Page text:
Which songs were not written by the band's chief songwriter?
3 February 2019, 17:03 | Updated: 3 February 2019, 17:35
On 3 February 2003, Songbird was released as a single - one of two Oasis tracks written by Liam Gallagher. Which other bands have had hidden talent in the ranks?
What happens if you’re in a band that features a great songwriter who has guided you to fame and fortune with their work… but you feel like you have a really good song that you’ve written yourself, if only you’d give it a chance, come on guys…?
Here are a selection of songs that were NOT written by the band’s chief songwriter. Were they any good? You decide!
Oasis - Songbird
Little James was Liam’s first contribution to an Oasis album in 2000, and he followed it up with this slightly more successful tribute to his then squeeze Nicole Appleton. It got to number 3 in the charts in February 2003. Noel said of the composition: “Songbird blew my head off when I first heard it because it was that fucking simple and direct.”
The Beatles - Octopus’s Garden
Ah, Ringo. Imagine being in a band where John Lennon and Paul McCartney give George Harrison a hard time with his own songwriting efforts. You’d keep any ideas like that to yourself, wouldn’t you? Ringo got a co-credit on the song What Goes On on Rubber Soul in 1965, but it wasn’t until three years later that he submitted Don’t Pass Me By for The “White Album”… The following year, he came up with this cheery tribute to underwater life for the Abbey Road LP. It was based on a story a boat captain in Sardinia told the drummer about how octopuses like to gather shiny stones on the seabed.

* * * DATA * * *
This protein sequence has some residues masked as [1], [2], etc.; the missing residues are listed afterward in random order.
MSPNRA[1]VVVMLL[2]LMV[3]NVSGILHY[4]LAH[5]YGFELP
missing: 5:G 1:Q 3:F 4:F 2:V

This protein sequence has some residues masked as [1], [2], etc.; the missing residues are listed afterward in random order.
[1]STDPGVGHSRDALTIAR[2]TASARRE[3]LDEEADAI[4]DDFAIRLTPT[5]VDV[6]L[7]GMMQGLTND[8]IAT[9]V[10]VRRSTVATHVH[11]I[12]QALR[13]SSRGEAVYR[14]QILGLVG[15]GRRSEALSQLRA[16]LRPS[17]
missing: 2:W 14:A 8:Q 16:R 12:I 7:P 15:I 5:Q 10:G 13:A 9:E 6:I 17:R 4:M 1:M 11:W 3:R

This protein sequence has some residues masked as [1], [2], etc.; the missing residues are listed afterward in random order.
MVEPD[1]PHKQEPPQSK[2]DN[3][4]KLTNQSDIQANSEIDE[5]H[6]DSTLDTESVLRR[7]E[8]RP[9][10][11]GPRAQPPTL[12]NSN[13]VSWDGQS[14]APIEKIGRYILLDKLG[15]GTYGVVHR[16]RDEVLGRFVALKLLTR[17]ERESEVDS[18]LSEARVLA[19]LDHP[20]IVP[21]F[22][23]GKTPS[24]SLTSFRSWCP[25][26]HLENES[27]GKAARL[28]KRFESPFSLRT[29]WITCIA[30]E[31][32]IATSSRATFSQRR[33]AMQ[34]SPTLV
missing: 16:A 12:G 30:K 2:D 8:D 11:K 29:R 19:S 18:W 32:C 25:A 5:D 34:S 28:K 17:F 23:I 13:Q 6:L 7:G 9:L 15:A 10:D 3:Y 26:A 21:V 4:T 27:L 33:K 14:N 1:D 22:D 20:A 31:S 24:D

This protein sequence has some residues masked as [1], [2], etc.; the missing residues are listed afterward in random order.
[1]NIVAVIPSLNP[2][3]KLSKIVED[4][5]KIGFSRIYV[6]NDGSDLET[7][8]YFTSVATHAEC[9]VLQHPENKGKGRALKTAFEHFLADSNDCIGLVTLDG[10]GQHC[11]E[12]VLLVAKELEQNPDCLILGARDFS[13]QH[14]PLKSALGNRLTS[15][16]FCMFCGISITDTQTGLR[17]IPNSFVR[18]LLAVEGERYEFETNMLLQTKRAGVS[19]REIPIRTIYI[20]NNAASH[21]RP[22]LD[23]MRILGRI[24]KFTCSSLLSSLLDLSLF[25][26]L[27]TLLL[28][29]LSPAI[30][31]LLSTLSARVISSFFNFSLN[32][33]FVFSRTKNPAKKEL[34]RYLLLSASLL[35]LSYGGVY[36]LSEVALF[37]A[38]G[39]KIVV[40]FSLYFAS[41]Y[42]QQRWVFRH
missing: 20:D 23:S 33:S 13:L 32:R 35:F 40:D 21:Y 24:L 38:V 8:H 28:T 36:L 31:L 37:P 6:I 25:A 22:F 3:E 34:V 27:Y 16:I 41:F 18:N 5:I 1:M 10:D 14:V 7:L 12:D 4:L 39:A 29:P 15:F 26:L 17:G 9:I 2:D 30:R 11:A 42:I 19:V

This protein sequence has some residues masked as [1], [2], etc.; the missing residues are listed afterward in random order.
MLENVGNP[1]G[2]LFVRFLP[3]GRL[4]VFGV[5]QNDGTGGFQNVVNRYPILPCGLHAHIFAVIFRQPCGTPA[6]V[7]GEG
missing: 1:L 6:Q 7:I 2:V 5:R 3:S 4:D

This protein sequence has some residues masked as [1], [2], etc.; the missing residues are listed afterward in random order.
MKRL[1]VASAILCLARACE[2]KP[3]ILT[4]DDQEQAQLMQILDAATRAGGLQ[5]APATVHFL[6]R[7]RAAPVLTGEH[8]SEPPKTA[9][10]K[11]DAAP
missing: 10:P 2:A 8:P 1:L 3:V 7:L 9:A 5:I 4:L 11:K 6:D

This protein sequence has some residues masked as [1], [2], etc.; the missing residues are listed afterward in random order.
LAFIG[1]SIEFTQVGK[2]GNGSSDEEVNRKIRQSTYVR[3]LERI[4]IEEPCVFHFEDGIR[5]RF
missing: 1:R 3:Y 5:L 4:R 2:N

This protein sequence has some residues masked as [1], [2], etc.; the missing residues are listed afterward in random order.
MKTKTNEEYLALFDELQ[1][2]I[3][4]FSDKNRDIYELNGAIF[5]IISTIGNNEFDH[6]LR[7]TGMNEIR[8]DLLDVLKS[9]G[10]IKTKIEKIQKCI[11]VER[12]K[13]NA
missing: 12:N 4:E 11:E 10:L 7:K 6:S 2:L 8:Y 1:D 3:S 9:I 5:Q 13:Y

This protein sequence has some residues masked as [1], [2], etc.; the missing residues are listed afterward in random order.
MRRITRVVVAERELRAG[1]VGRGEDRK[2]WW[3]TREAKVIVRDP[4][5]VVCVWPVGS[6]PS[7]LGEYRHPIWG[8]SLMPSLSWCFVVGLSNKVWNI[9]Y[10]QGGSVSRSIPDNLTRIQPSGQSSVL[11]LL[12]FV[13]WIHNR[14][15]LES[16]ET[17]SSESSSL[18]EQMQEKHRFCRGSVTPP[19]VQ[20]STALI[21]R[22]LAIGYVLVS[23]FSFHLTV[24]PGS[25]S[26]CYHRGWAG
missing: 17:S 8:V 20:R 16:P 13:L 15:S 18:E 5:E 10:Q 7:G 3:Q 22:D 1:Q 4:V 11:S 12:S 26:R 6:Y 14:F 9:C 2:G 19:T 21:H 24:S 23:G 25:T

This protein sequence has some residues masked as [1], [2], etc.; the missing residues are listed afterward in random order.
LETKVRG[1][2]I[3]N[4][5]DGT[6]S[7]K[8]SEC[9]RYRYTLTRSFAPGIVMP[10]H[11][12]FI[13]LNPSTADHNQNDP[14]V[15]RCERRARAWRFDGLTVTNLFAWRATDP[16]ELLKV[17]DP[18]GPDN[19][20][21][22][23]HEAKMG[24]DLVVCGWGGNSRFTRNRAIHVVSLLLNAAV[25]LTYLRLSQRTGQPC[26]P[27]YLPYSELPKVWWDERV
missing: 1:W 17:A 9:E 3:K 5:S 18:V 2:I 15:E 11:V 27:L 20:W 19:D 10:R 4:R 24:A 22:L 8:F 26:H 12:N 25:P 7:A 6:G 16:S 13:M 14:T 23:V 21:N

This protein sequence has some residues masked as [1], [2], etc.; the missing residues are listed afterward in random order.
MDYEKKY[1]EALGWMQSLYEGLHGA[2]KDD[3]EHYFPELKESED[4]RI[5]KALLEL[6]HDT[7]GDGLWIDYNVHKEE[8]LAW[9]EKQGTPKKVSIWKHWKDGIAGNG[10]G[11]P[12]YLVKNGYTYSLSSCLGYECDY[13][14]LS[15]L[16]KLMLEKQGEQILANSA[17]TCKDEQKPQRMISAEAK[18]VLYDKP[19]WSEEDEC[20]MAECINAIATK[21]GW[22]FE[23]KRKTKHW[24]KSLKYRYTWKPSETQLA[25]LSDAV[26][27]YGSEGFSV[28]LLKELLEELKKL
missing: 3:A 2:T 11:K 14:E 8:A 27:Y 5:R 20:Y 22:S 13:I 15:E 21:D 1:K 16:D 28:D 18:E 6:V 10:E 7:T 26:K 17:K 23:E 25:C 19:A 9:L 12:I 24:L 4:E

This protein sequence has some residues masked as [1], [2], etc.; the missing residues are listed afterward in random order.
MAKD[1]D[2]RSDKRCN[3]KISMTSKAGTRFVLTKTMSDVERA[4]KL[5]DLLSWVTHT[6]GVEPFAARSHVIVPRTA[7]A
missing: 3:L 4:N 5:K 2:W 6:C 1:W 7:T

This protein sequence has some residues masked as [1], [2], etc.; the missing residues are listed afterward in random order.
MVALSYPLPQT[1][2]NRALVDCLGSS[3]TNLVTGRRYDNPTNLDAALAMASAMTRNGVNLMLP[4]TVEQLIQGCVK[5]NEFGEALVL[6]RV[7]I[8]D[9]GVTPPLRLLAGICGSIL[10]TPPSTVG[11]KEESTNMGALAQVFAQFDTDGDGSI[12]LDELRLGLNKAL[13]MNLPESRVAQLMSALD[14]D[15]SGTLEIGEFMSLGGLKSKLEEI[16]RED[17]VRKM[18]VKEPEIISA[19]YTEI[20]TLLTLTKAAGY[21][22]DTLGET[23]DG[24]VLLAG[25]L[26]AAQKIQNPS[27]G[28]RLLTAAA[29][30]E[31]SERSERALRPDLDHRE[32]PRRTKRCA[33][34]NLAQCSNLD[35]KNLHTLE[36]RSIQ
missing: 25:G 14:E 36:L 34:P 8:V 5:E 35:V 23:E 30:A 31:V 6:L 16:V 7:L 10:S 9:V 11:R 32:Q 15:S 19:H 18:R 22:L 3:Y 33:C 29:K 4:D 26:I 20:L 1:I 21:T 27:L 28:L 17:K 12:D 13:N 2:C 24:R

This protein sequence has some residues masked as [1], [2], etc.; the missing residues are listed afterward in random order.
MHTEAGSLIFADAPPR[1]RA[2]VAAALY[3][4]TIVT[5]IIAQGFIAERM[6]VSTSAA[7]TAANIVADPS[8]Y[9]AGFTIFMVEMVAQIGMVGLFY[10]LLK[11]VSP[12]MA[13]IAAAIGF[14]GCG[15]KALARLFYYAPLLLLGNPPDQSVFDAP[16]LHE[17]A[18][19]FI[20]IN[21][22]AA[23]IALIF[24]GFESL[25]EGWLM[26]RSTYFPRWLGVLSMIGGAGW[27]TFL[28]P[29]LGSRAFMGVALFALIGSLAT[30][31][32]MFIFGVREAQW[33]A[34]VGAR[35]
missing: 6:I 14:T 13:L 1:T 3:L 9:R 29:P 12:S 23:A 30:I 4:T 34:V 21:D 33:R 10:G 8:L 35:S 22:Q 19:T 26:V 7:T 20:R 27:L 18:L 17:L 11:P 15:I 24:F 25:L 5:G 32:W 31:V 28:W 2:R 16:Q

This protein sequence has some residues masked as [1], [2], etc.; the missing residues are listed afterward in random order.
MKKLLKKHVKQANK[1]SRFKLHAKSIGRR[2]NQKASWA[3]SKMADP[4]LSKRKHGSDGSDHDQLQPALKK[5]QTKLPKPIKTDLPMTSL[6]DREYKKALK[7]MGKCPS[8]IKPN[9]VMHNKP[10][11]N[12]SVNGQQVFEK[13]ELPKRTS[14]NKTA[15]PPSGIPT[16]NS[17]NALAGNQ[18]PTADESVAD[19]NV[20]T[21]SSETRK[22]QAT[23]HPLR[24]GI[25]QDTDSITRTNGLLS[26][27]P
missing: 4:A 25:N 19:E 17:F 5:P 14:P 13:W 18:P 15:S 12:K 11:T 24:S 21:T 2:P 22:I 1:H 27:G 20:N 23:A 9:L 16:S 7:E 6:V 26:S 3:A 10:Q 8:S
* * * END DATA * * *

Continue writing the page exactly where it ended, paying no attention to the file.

The Who - Boris The Spider
In 1966, The Oo’s managers Kit Lambert and Chris Stamp realised that the band could make more money for themselves if each member wrote two songs each for their next album. This arrangement didn’t last, and Pete Townshend remained the chief songwriter, but bassist John Entwistle was to contribute a few classics along the way. One of the most memorable is this charmingly silly story of a spider that was inspired by a night out in the pub with Stones bassist Bill Wyman, in which the two would make up stupid names for animals.
Queen - Another One Bites The Dust
Like The Beatles, Queen are unusual in that all members have composed songs for their bands - but Messrs Mercury, May, Deacon and Taylor have all had genuine hits. Bassist John Deacon’s most durable single was propelled by this classic riff that got the band plenty of airplay in the US.
Guns N’Roses - You Could Be Mine
Most of the classic Appetite For Destruction was credited to the band, but for the two Use Your Illusion albums in 1991, guitarist Izzy Stradlin copped a few co-writing credits (most notably for You Could Be Mine and Don’t Cry) and even took lead vocals on songs like 14 Years.
The Rolling Stones - In Another Land
The Stones were late starters to the songwriting thing, having kicked off their career covering blues numbers, but once Mick Jagger and Keith Richards proved themselves as a duo to be reckoned with, old Bill Wyman stepped forward from behind the bass and offered this ponderous track from the band’s psychedelic flop Their Satanic Majesties Request.
Depeche Mode - Two Minute Warning
Vince Clarke wrote all the songs on the first Mode album - apart from one by Martin Gore. When Clarke left and went on to form Yazoo and Erasure, Gore stepped into the breach and became the electro band’s primary songwriter. However, new member Alan Wilder also contributed a few tracks to the discography and memorably suggested to Gore that he speed up his composition Enjoy The Silence to become an absolute indie banger.